“The Old Year”

John Clare had bought a copy of the Scottish poet James Thomson’s Seasons and began to write poems and sonnets. He offered them to a local bookseller named Edward Drury, who sent Clare’s poetry to the firm of Taylor & Hessey, which had published the work of John Keats. Taylor published Clare’s Poems Descriptive of Rural Life and Scenery in 1820. It included “The Old Year”.

John Clare“The Old Year’s gone away
To nothingness and night:
We cannot find him all the day
Nor hear him in the night:
He left no footstep, mark or place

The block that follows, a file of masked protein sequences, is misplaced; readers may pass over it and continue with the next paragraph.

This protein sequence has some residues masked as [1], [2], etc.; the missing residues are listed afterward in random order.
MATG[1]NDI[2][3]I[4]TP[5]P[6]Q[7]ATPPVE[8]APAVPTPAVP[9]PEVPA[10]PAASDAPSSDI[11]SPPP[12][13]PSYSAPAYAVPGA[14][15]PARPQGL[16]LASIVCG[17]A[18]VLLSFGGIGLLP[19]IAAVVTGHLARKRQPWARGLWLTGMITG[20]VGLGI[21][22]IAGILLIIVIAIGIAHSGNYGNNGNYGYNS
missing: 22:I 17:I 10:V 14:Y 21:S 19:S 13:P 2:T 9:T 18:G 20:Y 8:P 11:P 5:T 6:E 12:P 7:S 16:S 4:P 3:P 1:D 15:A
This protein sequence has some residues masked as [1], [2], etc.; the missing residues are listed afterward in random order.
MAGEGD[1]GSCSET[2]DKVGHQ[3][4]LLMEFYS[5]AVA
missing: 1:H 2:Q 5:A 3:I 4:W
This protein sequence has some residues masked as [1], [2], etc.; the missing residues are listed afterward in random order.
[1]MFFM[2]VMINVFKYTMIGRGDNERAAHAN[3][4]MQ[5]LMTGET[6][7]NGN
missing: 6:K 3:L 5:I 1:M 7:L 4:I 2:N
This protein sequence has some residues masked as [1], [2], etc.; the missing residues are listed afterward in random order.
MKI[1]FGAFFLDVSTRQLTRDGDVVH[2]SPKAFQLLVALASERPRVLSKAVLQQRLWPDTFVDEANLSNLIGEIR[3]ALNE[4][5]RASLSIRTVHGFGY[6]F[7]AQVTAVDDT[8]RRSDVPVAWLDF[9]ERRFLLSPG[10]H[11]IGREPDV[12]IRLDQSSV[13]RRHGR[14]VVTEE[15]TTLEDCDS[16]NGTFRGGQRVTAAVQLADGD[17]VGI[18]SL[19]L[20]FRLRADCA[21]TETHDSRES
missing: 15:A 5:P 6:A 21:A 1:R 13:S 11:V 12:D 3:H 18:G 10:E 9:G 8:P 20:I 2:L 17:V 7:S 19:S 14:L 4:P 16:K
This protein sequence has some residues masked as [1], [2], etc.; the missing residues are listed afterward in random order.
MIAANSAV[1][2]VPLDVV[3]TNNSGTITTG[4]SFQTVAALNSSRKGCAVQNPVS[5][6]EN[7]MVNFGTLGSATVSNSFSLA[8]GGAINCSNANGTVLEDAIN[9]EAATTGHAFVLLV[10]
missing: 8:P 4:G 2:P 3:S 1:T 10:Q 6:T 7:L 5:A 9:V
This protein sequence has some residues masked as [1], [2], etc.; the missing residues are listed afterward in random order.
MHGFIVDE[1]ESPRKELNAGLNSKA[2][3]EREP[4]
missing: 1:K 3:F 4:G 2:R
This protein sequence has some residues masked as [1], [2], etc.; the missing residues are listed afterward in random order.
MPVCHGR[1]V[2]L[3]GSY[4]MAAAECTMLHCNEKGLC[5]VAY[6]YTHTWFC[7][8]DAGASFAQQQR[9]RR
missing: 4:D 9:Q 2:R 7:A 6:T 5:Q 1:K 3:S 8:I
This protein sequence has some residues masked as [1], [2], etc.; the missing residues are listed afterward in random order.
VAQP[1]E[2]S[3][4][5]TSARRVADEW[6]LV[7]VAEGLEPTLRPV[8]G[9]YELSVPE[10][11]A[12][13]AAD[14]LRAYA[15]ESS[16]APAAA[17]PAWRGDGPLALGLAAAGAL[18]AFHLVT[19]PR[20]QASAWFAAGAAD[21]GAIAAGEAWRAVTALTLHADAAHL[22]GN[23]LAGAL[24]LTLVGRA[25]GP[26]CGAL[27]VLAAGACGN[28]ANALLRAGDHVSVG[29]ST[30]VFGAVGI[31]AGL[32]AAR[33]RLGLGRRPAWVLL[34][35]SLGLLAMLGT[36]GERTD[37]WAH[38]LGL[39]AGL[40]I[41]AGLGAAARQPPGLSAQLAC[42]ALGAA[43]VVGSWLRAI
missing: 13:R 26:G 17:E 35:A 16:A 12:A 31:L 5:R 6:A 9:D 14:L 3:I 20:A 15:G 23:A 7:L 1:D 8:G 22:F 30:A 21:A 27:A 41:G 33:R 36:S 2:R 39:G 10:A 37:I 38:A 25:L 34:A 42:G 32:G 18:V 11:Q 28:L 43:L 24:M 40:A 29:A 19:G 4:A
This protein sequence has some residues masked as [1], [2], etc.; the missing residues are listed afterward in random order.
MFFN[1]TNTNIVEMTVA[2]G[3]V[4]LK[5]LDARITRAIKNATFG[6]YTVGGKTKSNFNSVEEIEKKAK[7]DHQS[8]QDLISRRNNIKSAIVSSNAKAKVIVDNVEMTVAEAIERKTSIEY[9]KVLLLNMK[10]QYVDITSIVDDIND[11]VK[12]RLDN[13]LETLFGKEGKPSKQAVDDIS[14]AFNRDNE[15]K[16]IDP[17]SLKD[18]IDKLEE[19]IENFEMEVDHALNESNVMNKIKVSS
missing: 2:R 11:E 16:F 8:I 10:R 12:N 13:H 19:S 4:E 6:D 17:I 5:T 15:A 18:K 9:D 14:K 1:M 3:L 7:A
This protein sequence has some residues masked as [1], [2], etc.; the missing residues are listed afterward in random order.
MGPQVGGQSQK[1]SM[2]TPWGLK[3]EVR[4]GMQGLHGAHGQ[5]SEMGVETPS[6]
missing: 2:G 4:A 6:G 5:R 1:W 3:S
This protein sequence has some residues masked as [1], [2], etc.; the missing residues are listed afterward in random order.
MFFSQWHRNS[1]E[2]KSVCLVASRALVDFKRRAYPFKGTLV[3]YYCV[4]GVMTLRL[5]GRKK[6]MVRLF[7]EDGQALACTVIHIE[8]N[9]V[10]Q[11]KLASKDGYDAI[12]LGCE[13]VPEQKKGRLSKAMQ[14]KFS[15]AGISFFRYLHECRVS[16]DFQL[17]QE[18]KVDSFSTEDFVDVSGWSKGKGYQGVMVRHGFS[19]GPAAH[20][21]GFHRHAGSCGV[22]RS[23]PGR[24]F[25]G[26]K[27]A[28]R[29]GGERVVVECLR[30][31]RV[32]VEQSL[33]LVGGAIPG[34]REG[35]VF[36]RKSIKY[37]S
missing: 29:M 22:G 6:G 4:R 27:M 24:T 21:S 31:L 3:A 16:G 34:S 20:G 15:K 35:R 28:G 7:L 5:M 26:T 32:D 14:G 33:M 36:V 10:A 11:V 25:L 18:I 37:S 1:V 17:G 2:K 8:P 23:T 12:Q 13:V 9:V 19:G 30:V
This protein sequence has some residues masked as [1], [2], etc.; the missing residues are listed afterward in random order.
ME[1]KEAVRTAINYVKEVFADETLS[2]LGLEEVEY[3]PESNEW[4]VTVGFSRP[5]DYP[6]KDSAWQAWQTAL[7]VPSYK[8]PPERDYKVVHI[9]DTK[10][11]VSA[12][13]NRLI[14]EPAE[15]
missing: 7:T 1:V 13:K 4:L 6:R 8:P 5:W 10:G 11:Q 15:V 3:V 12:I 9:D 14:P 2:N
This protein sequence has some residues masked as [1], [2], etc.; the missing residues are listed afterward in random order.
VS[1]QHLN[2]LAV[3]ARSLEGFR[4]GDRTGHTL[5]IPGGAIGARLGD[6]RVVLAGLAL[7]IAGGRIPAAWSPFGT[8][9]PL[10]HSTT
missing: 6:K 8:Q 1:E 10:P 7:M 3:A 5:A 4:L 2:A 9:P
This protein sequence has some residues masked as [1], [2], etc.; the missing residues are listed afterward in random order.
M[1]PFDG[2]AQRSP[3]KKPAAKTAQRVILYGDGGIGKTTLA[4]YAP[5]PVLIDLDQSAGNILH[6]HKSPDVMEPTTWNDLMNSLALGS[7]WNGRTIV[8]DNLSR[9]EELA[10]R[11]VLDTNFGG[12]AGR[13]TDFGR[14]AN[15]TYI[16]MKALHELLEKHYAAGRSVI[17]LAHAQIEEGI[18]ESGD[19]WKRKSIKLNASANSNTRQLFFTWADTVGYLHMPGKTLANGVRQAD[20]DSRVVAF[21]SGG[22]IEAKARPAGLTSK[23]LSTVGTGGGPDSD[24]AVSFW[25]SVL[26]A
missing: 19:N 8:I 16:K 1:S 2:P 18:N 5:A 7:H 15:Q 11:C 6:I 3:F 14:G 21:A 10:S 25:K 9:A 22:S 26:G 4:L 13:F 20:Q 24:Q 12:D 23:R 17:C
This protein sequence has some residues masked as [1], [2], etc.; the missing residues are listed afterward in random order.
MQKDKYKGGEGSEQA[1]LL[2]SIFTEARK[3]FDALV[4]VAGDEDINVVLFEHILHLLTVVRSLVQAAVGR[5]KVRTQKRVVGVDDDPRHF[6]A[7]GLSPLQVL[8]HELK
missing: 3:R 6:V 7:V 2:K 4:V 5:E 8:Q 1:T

In either shade or sun:
The last year he’d a neighbour’s face,
In this he’s known by none.

All nothing everywhere:
Mists we on mornings see
Have more of substance when they’re here
And more of form than he.
He was a friend by every fire,
In every cot and halló
A guest to every heart’s desire,
And now he’s nought at all.

Old papers thrown away,
Old garments cast aside,
The talk of yesterday,
Are things identified;
But time once torn away
No voices can recall:
The eve of New Year’s Day
Left the Old Year lost to all.”

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